MEDIA FORUM: Owens’ start-up offers an object lesson in media Dominic Owens’ new media start-up will sell itself on its ability to offer objective media advice. The implication is that clients routinely get advice that benefits planners an

By ALASDAIR REID, campaignlive.co.uk, Friday, 30 October 1998 12:00AM

You could argue that this isn’t the best time to launch a new media specialist and it certainly isn’t a good time to introduce a supposedly revolutionary new concept in planning and buying. But just try telling that to the former BT marketing man, Dominic Owens, Carat’s head of planning, Simon King, and Simon Calvert from Carat Insight.

You could argue that this isn’t the best time to launch a new media

specialist and it certainly isn’t a good time to introduce a supposedly

revolutionary new concept in planning and buying. But just try telling

that to the former BT marketing man, Dominic Owens, Carat’s head of

planning, Simon King, and Simon Calvert from Carat Insight.



Last week, they joined forces to launch not just a media start-up but a

big idea. Its mission statement is about giving clients genuinely

independent advice on how to spend their communications budgets. And the

reason it can offer this genuinely independent advice is because it will

have no vested interests. Implying, of course, that vested interests

have a significant role to play in the market at present.



It will work with a network of supply companies in areas including

above-the-line creative, media buying and direct marketing. These

suppliers will be ’preferred partners’ but the new outfit will not have

financial links with any of them.



It sounds like a lot of wheels that have been invented before. Wasn’t

objectivity one of the rallying cries of the first wave of media

independents? And, later, of strategic planning specialists?



On the other hand, the product of all revolutions tends eventually to

resemble what went before. A couple of years back, the planning director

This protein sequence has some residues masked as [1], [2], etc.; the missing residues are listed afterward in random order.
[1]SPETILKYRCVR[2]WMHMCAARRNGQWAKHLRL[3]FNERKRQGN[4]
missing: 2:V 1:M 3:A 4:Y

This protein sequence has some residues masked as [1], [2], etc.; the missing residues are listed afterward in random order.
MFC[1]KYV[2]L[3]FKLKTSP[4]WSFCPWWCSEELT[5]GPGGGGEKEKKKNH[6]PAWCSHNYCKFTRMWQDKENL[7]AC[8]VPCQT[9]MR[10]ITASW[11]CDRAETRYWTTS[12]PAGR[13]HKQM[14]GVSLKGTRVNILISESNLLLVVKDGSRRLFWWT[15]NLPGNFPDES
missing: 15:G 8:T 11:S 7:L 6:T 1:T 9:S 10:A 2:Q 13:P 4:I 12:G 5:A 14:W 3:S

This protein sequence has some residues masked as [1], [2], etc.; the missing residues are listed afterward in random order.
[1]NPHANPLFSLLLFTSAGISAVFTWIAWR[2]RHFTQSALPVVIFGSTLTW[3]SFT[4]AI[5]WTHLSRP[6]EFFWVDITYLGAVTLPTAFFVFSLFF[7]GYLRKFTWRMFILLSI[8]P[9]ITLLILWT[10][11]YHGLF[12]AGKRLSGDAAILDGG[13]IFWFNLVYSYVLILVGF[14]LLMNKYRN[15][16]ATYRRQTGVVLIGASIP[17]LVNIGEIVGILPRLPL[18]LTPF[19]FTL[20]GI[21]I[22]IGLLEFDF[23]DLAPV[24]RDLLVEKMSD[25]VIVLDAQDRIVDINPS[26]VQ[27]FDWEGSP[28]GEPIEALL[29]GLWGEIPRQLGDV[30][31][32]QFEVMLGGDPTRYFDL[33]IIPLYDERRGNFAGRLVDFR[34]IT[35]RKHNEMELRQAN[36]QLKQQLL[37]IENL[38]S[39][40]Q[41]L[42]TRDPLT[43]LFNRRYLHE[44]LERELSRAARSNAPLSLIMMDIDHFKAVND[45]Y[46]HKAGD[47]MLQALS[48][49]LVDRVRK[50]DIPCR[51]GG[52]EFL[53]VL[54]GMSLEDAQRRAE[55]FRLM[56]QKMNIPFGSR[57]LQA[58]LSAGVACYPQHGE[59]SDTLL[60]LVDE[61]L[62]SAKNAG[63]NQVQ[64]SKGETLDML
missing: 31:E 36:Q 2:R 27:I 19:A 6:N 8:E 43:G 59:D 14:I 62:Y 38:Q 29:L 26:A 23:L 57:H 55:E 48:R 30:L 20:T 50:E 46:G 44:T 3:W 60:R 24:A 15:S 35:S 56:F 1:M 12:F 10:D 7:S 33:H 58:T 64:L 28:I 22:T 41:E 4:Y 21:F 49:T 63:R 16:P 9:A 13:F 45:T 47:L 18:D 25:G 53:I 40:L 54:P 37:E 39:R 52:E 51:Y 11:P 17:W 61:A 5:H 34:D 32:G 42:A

of one of the UK’s top media specialists was asked to resign when,

following a thorough review of a client’s communications strategy, he

recommended in an internal document that the client should spend the

next year focusing on public relations. There’s uncompromising integrity

and there’s professional suicide - as the client didn’t say when he

found out the whole story.


Perhaps vested interests of one sort or another are endemic. For

instance, if you have the biggest television buying department in town,

that becomes one hell of an overhead if your planning team starts

steering people away from TV.



But isn’t this hard to believe in such a grown-up, much-analysed and

audited business like media planning and buying? Are clients ever pushed

towards certain media for the wrong reasons? John Blakemore, the UK

advertising director of SmithKline Beecham, doesn’t believe they

are.



He comments: ’This is a fear and concern I understand but it’s not one I

necessarily share. That doesn’t mean it’s not a genuine concern. It

keeps coming back to the principle of whether the advertiser understands

media. We all fear what we don’t understand and whether this is a play

on people’s fears or a real issue is perhaps not important. One way or

another, it may well be a viable proposition to exploit in the

marketplace.’



Of course, not every company is lucky to have a poacher turned

gamekeeper of Blakemore’s calibre on the books. But others share his

reservations.



Ken New, the chairman of New PHD, points out that this is not a new